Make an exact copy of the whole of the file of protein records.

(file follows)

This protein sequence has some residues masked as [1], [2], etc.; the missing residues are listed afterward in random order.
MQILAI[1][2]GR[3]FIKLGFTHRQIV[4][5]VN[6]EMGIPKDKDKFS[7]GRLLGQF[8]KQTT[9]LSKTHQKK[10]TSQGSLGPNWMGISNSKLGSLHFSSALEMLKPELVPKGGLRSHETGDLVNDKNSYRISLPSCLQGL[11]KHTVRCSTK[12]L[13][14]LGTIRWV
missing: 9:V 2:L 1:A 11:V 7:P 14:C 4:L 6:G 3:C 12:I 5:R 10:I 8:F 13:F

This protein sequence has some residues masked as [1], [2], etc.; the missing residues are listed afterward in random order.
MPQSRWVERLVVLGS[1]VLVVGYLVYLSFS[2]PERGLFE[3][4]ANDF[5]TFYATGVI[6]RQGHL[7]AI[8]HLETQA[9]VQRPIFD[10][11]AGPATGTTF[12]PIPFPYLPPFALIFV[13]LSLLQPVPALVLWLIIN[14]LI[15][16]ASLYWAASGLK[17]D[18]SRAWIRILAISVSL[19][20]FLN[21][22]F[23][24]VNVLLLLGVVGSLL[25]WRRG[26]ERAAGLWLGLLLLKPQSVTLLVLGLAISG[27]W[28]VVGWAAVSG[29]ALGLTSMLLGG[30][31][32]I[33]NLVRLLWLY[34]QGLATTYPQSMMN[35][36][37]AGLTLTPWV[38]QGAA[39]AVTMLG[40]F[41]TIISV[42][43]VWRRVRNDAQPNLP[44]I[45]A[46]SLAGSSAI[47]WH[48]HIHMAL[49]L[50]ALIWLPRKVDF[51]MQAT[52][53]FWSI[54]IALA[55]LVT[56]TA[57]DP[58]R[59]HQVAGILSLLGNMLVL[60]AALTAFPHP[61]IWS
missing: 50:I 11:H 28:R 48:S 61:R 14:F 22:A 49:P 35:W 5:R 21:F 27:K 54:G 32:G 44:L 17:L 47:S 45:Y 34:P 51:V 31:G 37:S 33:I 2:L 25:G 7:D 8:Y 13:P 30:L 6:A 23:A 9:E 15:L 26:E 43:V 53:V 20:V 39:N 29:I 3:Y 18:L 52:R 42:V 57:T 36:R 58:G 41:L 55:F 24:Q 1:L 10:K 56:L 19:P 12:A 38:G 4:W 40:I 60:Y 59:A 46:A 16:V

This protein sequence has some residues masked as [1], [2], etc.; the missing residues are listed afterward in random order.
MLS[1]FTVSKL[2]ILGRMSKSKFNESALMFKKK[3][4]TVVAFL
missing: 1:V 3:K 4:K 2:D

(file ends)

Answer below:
This protein sequence has some residues masked as [1], [2], etc.; the missing residues are listed afterward in random order.
MQILAI[1][2]GR[3]FIKLGFTHRQIV[4][5]VN[6]EMGIPKDKDKFS[7]GRLLGQF[8]KQTT[9]LSKTHQKK[10]TSQGSLGPNWMGISNSKLGSLHFSSALEMLKPELVPKGGLRSHETGDLVNDKNSYRISLPSCLQGL[11]KHTVRCSTK[12]L[13][14]LGTIRWV
missing: 9:V 2:L 1:A 11:V 7:P 14:C 4:L 6:G 3:C 12:I 5:R 10:I 8:F 13:F

This protein sequence has some residues masked as [1], [2], etc.; the missing residues are listed afterward in random order.
MPQSRWVERLVVLGS[1]VLVVGYLVYLSFS[2]PERGLFE[3][4]ANDF[5]TFYATGVI[6]RQGHL[7]AI[8]HLETQA[9]VQRPIFD[10][11]AGPATGTTF[12]PIPFPYLPPFALIFV[13]LSLLQPVPALVLWLIIN[14]LI[15][16]ASLYWAASGLK[17]D[18]SRAWIRILAISVSL[19][20]FLN[21][22]F[23][24]VNVLLLLGVVGSLL[25]WRRG[26]ERAAGLWLGLLLLKPQSVTLLVLGLAISG[27]W[28]VVGWAAVSG[29]ALGLTSMLLGG[30][31][32]I[33]NLVRLLWLY[34]QGLATTYPQSMMN[35][36][37]AGLTLTPWV[38]QGAA[39]AVTMLG[40]F[41]TIISV[42][43]VWRRVRNDAQPNLP[44]I[45]A[46]SLAGSSAI[47]WH[48]HIHMAL[49]L[50]ALIWLPRKVDF[51]MQAT[52][53]FWSI[54]IALA[55]LVT[56]TA[57]DP[58]R[59]HQVAGILSLLGNMLVL[60]AALTAFPHP[61]IWS
missing: 50:I 11:H 28:R 48:S 61:R 14:F 22:A 49:P 35:W 5:R 21:F 27:K 54:G 32:G 44:L 17:L 47:S 45:Y 34:P 51:V 31:G 37:S 33:I 2:L 25:G 7:D 8:Y 13:P 30:L 6:A 23:A 9:E 15:L 26:E 43:V 53:V 20:V 39:N 29:I 3:Y 18:L 52:R 42:V 57:T 36:R 58:G 41:L 55:F 24:Q 1:L 10:K 56:L 19:P 12:A 38:G 4:W 40:I 60:Y 59:A 46:A 16:V

This protein sequence has some residues masked as [1], [2], etc.; the missing residues are listed afterward in random order.
MLS[1]FTVSKL[2]ILGRMSKSKFNESALMFKKK[3][4]TVVAFL
missing: 1:V 3:K 4:K 2:D